The National Theatre’s New Views playwriting competition for 14 to 19-year-olds throws up some real winners in its shortlist.
This year’s New Views programme saw the National Theatre engage with 74 schools across the UK, offering workshops with writers like Luke Barnes, Dawn King, Winsome Pinnock and Chino Odimba to help 14 to 19-year olds learn about writing plays. Over 300 plays were then submitted and 10 shortlisted. The winning play – If We Were Older – is receiving a full production and the other 9 are getting the rehearsed reading treatment, some of which I was able to catch.
I really enjoyed It’s More Than Okay Levi by Robert Lazarus (Haberdashers’ Aske’s Boys’ School, Hertfordshire) – crying at plays about Alzheimer’s is my jam (the kind of emotional torture I like to put myself through…) and even in the reduced circumstances of this reading, I have to say there was a tear or two prickling away.
Lazarus’ tale of a man struggling to come to terms with early onset is powerfully and emotively done, depicting a tangle of relationships with family and friends that can’t help but be tested as his mental acuity declines. A late scene with his son proved the most affecting, with its hints at possible genetic predisposition, and the weaving in of F Scott Fitzgerald references layered in a beautiful subtlety to what can be a devastating subject to explore.
Similarly unafraid to tackle hard-hitting issues, Rachel Lane’s £39 (The Becket School, Nottingham) delves into life in a horrifically unforgiving benefits system with a side order of reality TV exploitation. Amping up the highly theatrical side of her writing, this emerged as one of the more intriguing pieces, excitingly reflective of a desire to tell stories in different ways.
The heart of £39’s story lies in the senstively depicted relationship between bipolar mother Jessica and her six-year-old daughter, one of those impossibly wise kids (“She lies because she loves me”) and all credit to Emma Naomi and Annabel Brook for realising it so well under Shane Dempsey’s direction. Lane could perhaps afford to rein back a little on the dastardliness of the benefits officer (would she really have been so uncaring about childcare arrangements? Actually, I’d believe it of this administration…) but I really admired the structuring of her play. More please.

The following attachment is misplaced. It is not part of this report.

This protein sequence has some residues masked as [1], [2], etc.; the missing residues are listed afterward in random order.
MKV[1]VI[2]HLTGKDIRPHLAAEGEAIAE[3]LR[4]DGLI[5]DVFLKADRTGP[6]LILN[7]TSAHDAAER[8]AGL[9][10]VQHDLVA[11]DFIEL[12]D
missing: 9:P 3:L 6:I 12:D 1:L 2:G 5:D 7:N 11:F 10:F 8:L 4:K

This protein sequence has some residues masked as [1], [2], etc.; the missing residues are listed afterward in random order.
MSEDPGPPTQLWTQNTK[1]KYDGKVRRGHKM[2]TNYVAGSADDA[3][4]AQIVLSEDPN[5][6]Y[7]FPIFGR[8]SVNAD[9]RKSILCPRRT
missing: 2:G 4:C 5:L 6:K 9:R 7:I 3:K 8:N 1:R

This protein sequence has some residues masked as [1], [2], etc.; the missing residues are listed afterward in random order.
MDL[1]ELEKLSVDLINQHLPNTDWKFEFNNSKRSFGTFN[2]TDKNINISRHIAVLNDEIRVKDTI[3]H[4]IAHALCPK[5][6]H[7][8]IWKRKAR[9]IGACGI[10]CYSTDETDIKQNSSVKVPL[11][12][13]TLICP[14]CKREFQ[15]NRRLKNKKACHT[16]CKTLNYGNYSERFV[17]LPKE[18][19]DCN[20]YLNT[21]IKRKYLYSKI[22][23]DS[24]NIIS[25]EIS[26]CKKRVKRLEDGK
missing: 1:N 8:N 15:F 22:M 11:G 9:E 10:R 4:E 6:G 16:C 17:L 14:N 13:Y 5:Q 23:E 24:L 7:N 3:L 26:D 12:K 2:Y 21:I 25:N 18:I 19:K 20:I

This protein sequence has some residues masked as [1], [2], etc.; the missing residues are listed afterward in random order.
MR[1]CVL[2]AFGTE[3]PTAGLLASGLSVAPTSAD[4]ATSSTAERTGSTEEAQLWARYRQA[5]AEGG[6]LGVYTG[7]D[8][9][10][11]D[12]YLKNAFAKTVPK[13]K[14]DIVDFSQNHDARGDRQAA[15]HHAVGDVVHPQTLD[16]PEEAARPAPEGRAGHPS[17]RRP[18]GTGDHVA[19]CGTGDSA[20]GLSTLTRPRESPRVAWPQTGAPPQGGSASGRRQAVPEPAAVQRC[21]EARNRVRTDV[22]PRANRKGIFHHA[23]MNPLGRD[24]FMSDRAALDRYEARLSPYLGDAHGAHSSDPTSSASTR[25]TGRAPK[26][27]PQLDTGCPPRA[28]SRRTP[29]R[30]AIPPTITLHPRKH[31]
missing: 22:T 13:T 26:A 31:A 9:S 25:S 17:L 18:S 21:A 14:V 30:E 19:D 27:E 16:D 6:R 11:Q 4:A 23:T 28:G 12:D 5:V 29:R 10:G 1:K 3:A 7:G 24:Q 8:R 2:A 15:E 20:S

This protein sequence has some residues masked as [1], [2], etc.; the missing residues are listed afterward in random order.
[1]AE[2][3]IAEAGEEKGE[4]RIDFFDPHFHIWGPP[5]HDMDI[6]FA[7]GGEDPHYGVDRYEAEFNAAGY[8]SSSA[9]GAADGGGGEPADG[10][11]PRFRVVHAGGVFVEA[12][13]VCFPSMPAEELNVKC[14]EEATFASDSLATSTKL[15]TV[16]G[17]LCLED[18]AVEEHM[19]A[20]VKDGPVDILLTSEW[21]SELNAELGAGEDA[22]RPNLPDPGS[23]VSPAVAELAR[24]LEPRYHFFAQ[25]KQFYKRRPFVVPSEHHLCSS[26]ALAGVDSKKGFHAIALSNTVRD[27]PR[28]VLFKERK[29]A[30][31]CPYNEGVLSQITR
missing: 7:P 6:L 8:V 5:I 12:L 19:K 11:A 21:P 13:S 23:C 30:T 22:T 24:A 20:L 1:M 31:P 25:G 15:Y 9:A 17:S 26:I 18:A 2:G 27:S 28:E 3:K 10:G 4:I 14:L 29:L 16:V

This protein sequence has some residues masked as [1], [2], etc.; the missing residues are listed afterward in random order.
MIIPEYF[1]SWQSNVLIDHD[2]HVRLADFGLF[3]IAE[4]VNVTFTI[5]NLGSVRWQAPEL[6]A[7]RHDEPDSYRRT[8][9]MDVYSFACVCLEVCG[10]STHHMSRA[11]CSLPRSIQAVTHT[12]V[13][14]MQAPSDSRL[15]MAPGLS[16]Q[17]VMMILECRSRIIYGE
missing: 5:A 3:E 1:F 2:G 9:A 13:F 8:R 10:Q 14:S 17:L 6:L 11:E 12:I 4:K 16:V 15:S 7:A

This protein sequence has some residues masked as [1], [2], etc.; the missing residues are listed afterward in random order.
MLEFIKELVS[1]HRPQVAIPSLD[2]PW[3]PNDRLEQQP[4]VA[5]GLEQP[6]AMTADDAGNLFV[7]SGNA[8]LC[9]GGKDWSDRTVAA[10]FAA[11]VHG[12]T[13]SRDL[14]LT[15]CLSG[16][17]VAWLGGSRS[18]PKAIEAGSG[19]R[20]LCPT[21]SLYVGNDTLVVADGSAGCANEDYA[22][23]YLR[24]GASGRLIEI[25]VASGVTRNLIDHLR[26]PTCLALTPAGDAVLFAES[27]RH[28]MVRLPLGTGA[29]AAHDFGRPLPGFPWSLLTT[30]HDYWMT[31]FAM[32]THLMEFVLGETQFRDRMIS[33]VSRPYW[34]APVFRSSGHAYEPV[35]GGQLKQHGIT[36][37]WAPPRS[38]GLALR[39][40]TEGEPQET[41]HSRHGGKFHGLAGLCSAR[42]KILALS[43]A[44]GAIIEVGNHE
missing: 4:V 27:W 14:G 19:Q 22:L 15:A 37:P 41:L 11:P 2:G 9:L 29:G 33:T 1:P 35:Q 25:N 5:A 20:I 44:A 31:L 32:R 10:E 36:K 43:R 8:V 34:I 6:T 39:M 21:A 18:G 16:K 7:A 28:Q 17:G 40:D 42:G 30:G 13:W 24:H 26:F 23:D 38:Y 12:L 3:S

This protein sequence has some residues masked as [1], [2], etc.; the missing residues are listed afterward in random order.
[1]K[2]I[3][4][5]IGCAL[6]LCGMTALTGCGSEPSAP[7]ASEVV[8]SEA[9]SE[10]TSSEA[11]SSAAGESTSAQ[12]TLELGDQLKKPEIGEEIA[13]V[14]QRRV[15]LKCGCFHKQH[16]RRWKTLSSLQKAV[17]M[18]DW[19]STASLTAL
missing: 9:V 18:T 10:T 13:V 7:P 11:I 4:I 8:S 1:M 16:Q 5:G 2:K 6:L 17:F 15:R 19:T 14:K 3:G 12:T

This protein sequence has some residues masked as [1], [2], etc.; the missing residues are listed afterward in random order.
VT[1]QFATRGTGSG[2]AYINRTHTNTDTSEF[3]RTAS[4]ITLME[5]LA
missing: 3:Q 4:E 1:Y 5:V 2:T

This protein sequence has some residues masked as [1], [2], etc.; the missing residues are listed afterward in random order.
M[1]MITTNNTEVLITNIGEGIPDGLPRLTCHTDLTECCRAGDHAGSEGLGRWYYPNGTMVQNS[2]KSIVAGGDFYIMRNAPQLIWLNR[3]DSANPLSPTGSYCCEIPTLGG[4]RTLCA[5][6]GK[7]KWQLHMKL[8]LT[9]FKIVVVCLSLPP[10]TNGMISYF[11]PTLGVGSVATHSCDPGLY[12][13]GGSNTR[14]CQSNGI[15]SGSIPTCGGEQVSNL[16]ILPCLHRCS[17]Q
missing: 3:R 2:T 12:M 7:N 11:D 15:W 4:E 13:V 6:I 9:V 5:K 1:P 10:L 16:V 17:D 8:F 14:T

Ashes to Ashes, Oolong to Assam by Sol Alberman (Camden School for Girls, London) picked a different path by disarming us with some neatly observational humour before winding up in Secret History-esque intrigue. And as Annabel Bates’ excellent Kay chatters on endless about cup of teas to the taciturn Simon (Joseph Adelakun), the depth of the grief they’re both scarcely trying to mask become more and more apparent.
The nature of the genre and the truncated lengths here mean that an awful lot has to be unspooled in a short final burst and if dramatically there’s a little work to be done, the crispness and insightful nature of Alberman’s dialogue is a delight. The chat about what we really mean when we’re talking about the weather is solid gold, and all the haiku work was inspired.
And last but by no means least, Star Gaze’s Blue is a Boy’s Colour (Camden School for Girls, London) returns us to the hot button topic section of the programme, offering a much needed shift in perspective on transgender narratives. Teenagers Anna and Blue have something to tell their mother and they’re not sure she’s going to like it, not least because their pyromanic brother just got his hands on a neighbour’s dog.
For Blue is a manifestation of Anna’s emergent transgender identity, a voice that comforts and cajoles, explains and exasperates, as Anna goes through the process of determining her identity. And where Gaze excels is in showing the complexity of such a decision and the weight of so many other external factors that come into play when coming out – the interplay between personal freedom and familial responsbility being a crucial one. It also helps having the marvellous Shannon Tarbet in your cast. I’d love to see this one develop in the future.